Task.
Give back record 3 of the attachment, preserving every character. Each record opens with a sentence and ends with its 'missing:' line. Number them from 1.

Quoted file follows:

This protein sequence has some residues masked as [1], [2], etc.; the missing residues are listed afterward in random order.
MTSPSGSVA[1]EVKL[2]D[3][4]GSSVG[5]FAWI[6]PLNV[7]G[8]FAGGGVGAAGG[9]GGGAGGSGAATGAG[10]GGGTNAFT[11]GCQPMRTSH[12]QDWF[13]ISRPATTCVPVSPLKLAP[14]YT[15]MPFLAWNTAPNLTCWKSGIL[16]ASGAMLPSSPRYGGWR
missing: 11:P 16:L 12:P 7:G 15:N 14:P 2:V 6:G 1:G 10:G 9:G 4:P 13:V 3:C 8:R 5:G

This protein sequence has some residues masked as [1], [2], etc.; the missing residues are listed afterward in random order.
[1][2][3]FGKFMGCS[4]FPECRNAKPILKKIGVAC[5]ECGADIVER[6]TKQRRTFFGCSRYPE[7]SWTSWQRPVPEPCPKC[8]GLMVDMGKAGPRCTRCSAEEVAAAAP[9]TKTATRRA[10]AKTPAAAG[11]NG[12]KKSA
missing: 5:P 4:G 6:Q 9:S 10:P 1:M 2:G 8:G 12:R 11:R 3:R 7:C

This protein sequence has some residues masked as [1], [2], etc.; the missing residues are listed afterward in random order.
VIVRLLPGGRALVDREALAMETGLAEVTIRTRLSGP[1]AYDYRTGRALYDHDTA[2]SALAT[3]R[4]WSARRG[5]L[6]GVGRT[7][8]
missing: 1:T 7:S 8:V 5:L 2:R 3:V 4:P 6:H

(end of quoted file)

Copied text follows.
This protein sequence has some residues masked as [1], [2], etc.; the missing residues are listed afterward in random order.
VIVRLLPGGRALVDREALAMETGLAEVTIRTRLSGP[1]AYDYRTGRALYDHDTA[2]SALAT[3]R[4]WSARRG[5]L[6]GVGRT[7][8]
missing: 1:T 7:S 8:V 5:L 2:R 3:V 4:P 6:H